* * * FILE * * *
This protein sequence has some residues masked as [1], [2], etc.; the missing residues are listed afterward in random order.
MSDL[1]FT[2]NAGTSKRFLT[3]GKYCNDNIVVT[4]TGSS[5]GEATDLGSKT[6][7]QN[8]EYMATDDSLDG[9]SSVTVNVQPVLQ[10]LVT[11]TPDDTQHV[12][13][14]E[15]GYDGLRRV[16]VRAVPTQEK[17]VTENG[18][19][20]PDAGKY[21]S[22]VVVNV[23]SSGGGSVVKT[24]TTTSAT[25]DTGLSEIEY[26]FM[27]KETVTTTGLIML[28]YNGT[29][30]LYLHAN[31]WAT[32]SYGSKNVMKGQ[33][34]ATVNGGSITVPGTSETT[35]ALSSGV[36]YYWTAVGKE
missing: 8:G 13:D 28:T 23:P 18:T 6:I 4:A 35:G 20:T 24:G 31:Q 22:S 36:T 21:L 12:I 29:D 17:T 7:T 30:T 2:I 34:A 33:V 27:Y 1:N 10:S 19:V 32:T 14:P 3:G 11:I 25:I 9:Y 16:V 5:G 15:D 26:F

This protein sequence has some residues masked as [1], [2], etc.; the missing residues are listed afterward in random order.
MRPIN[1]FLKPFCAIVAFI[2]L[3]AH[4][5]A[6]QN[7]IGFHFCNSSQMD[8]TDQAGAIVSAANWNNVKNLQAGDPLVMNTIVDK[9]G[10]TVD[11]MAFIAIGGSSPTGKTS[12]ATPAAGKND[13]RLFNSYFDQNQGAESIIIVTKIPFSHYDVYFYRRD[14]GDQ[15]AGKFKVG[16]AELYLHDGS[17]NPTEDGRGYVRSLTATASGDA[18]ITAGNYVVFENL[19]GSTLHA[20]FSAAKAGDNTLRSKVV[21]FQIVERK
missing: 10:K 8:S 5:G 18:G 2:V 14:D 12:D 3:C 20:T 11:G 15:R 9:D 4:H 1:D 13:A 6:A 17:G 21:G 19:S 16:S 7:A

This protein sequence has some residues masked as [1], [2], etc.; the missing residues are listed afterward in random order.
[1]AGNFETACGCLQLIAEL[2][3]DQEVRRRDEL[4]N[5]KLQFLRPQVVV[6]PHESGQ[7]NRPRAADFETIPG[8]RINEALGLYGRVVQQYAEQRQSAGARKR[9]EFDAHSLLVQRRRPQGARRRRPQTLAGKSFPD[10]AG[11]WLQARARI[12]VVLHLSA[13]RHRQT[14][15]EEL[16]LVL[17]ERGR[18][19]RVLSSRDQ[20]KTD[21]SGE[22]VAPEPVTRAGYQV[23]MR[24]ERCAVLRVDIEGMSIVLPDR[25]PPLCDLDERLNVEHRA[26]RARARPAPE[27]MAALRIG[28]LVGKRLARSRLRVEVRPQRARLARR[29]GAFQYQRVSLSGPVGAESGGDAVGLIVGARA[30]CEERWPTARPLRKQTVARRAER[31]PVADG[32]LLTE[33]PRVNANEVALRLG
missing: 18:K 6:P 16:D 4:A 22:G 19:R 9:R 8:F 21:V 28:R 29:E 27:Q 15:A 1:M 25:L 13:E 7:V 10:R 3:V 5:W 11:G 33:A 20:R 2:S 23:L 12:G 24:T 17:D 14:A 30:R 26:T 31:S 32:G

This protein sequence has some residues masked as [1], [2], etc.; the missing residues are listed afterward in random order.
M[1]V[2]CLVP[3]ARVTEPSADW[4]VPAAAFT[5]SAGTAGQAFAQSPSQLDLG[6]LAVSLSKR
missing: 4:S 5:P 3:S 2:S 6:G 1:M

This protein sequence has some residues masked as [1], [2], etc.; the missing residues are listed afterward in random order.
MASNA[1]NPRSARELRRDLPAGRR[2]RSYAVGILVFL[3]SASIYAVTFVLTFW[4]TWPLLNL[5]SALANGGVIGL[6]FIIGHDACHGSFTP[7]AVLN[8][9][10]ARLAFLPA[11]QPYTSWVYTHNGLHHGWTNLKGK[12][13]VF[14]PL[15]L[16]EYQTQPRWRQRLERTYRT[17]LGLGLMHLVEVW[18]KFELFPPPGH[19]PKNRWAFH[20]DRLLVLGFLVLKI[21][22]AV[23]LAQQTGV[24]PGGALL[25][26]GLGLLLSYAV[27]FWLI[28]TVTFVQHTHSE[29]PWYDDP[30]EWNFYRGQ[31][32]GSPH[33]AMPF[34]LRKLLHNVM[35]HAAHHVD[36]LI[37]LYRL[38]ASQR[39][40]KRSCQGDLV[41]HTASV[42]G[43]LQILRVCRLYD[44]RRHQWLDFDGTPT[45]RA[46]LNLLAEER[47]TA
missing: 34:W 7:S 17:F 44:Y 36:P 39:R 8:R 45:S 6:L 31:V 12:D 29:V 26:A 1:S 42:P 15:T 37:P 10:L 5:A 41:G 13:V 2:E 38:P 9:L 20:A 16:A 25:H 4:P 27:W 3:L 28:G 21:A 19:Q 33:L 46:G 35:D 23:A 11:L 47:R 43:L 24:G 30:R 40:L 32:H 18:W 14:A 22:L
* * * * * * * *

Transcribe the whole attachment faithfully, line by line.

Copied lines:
This protein sequence has some residues masked as [1], [2], etc.; the missing residues are listed afterward in random order.
MSDL[1]FT[2]NAGTSKRFLT[3]GKYCNDNIVVT[4]TGSS[5]GEATDLGSKT[6][7]QN[8]EYMATDDSLDG[9]SSVTVNVQPVLQ[10]LVT[11]TPDDTQHV[12][13][14]E[15]GYDGLRRV[16]VRAVPTQEK[17]VTENG[18][19][20]PDAGKY[21]S[22]VVVNV[23]SSGGGSVVKT[24]TTTSAT[25]DTGLSEIEY[26]FM[27]KETVTTTGLIML[28]YNGT[29][30]LYLHAN[31]WAT[32]SYGSKNVMKGQ[33][34]ATVNGGSITVPGTSETT[35]ALSSGV[36]YYWTAVGKE
missing: 8:G 13:D 28:T 23:P 18:T 6:I 4:A 35:G 20:T 24:G 31:Q 22:S 36:T 21:L 12:I 29:D 17:T 7:T 30:T 2:I 34:A 33:V 27:Y 1:N 10:S 19:V 32:T 14:P 3:G 11:I 25:I 9:Y 16:V 5:G 15:D 26:F

This protein sequence has some residues masked as [1], [2], etc.; the missing residues are listed afterward in random order.
MRPIN[1]FLKPFCAIVAFI[2]L[3]AH[4][5]A[6]QN[7]IGFHFCNSSQMD[8]TDQAGAIVSAANWNNVKNLQAGDPLVMNTIVDK[9]G[10]TVD[11]MAFIAIGGSSPTGKTS[12]ATPAAGKND[13]RLFNSYFDQNQGAESIIIVTKIPFSHYDVYFYRRD[14]GDQ[15]AGKFKVG[16]AELYLHDGS[17]NPTEDGRGYVRSLTATASGDA[18]ITAGNYVVFENL[19]GSTLHA[20]FSAAKAGDNTLRSKVV[21]FQIVERK
missing: 10:K 8:S 5:G 18:G 2:V 14:D 12:D 3:C 20:T 11:G 15:R 9:D 4:H 1:D 13:A 6:A 17:G 21:G 19:S 16:S 7:A

This protein sequence has some residues masked as [1], [2], etc.; the missing residues are listed afterward in random order.
[1]AGNFETACGCLQLIAEL[2][3]DQEVRRRDEL[4]N[5]KLQFLRPQVVV[6]PHESGQ[7]NRPRAADFETIPG[8]RINEALGLYGRVVQQYAEQRQSAGARKR[9]EFDAHSLLVQRRRPQGARRRRPQTLAGKSFPD[10]AG[11]WLQARARI[12]VVLHLSA[13]RHRQT[14][15]EEL[16]LVL[17]ERGR[18][19]RVLSSRDQ[20]KTD[21]SGE[22]VAPEPVTRAGYQV[23]MR[24]ERCAVLRVDIEGMSIVLPDR[25]PPLCDLDERLNVEHRA[26]RARARPAPE[27]MAALRIG[28]LVGKRLARSRLRVEVRPQRARLARR[29]GAFQYQRVSLSGPVGAESGGDAVGLIVGARA[30]CEERWPTARPLRKQTVARRAER[31]PVADG[32]LLTE[33]PRVNANEVALRLG
missing: 18:K 6:P 16:D 4:A 22:G 19:R 9:R 8:F 21:V 28:R 29:E 27:Q 15:A 1:M 25:L 13:E 7:V 10:R 3:V 5:W 11:G 33:A 20:R 2:S 23:L 12:G 24:T 17:D 14:A 30:R 26:T 31:S 32:G

This protein sequence has some residues masked as [1], [2], etc.; the missing residues are listed afterward in random order.
M[1]V[2]CLVP[3]ARVTEPSADW[4]VPAAAFT[5]SAGTAGQAFAQSPSQLDLG[6]LAVSLSKR
missing: 4:S 5:P 3:S 2:S 6:G 1:M

This protein sequence has some residues masked as [1], [2], etc.; the missing residues are listed afterward in random order.
MASNA[1]NPRSARELRRDLPAGRR[2]RSYAVGILVFL[3]SASIYAVTFVLTFW[4]TWPLLNL[5]SALANGGVIGL[6]FIIGHDACHGSFTP[7]AVLN[8][9][10]ARLAFLPA[11]QPYTSWVYTHNGLHHGWTNLKGK[12][13]VF[14]PL[15]L[16]EYQTQPRWRQRLERTYRT[17]LGLGLMHLVEVW[18]KFELFPPPGH[19]PKNRWAFH[20]DRLLVLGFLVLKI[21][22]AV[23]LAQQTGV[24]PGGALL[25][26]GLGLLLSYAV[27]FWLI[28]TVTFVQHTHSE[29]PWYDDP[30]EWNFYRGQ[31][32]GSPH[33]AMPF[34]LRKLLHNVM[35]HAAHHVD[36]LI[37]LYRL[38]ASQR[39][40]KRSCQGDLV[41]HTASV[42]G[43]LQILRVCRLYD[44]RRHQWLDFDGTPT[45]RA[46]LNLLAEER[47]TA
missing: 34:W 7:S 17:F 44:Y 36:P 39:R 8:R 45:S 6:L 31:V 12:D 29:V 26:A 1:S 42:P 15:T 37:P 10:L 5:A 41:G 13:V 2:E 38:P 9:L 20:A 16:A 25:H 4:P 27:W 3:L 28:G 21:A 19:Q 33:L 46:G 35:D 23:A 11:L 47:R 43:L 24:G 30:R 40:L 32:H 18:W 14:A 22:L